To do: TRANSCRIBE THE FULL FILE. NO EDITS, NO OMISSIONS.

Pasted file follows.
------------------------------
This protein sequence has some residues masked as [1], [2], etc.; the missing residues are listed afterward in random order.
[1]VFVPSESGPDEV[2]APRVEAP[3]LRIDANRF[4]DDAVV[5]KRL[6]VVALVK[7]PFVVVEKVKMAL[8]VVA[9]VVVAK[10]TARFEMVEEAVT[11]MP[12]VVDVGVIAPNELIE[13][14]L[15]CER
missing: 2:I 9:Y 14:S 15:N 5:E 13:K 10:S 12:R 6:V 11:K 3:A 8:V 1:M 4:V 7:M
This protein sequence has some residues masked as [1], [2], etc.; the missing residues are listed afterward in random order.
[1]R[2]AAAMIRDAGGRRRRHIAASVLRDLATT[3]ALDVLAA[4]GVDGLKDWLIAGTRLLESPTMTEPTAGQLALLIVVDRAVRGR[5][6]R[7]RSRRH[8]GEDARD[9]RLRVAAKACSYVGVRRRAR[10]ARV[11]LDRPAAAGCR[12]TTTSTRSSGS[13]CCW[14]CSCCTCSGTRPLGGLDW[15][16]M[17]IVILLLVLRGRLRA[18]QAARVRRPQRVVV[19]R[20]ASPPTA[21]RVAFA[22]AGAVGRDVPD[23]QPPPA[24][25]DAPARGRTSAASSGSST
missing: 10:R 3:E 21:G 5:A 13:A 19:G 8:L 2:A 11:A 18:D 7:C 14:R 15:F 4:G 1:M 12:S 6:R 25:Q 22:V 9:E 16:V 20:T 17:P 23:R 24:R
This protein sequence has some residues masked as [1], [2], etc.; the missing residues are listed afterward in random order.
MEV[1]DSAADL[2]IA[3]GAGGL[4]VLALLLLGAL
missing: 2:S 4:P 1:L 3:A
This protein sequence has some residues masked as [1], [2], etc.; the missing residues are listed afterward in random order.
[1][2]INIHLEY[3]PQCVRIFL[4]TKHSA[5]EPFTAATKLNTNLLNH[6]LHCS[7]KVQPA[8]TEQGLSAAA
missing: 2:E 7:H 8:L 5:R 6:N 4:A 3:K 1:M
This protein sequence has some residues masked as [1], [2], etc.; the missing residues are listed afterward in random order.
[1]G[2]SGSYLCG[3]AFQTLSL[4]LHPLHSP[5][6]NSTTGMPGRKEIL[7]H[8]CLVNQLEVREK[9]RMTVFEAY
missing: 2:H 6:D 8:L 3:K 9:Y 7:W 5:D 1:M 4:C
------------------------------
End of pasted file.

This protein sequence has some residues masked as [1], [2], etc.; the missing residues are listed afterward in random order.
[1]VFVPSESGPDEV[2]APRVEAP[3]LRIDANRF[4]DDAVV[5]KRL[6]VVALVK[7]PFVVVEKVKMAL[8]VVA[9]VVVAK[10]TARFEMVEEAVT[11]MP[12]VVDVGVIAPNELIE[13][14]L[15]CER
missing: 2:I 9:Y 14:S 15:N 5:E 13:K 10:S 12:R 6:V 11:K 3:A 8:V 1:M 4:V 7:M
This protein sequence has some residues masked as [1], [2], etc.; the missing residues are listed afterward in random order.
[1]R[2]AAAMIRDAGGRRRRHIAASVLRDLATT[3]ALDVLAA[4]GVDGLKDWLIAGTRLLESPTMTEPTAGQLALLIVVDRAVRGR[5][6]R[7]RSRRH[8]GEDARD[9]RLRVAAKACSYVGVRRRAR[10]ARV[11]LDRPAAAGCR[12]TTTSTRSSGS[13]CCW[14]CSCCTCSGTRPLGGLDW[15][16]M[17]IVILLLVLRGRLRA[18]QAARVRRPQRVVV[19]R[20]ASPPTA[21]RVAFA[22]AGAVGRDVPD[23]QPPPA[24][25]DAPARGRTSAASSGSST
missing: 10:R 3:E 21:G 5:A 13:A 19:G 8:L 2:A 11:A 18:D 7:C 14:R 15:F 4:G 1:M 12:S 6:R 25:Q 22:V 9:E 16:V 20:T 17:P 23:R 24:R
This protein sequence has some residues masked as [1], [2], etc.; the missing residues are listed afterward in random order.
MEV[1]DSAADL[2]IA[3]GAGGL[4]VLALLLLGAL
missing: 2:S 4:P 1:L 3:A
This protein sequence has some residues masked as [1], [2], etc.; the missing residues are listed afterward in random order.
[1][2]INIHLEY[3]PQCVRIFL[4]TKHSA[5]EPFTAATKLNTNLLNH[6]LHCS[7]KVQPA[8]TEQGLSAAA
missing: 2:E 7:H 8:L 5:R 6:N 4:A 3:K 1:M
This protein sequence has some residues masked as [1], [2], etc.; the missing residues are listed afterward in random order.
[1]G[2]SGSYLCG[3]AFQTLSL[4]LHPLHSP[5][6]NSTTGMPGRKEIL[7]H[8]CLVNQLEVREK[9]RMTVFEAY
missing: 2:H 6:D 8:L 3:K 9:Y 7:W 5:D 1:M 4:C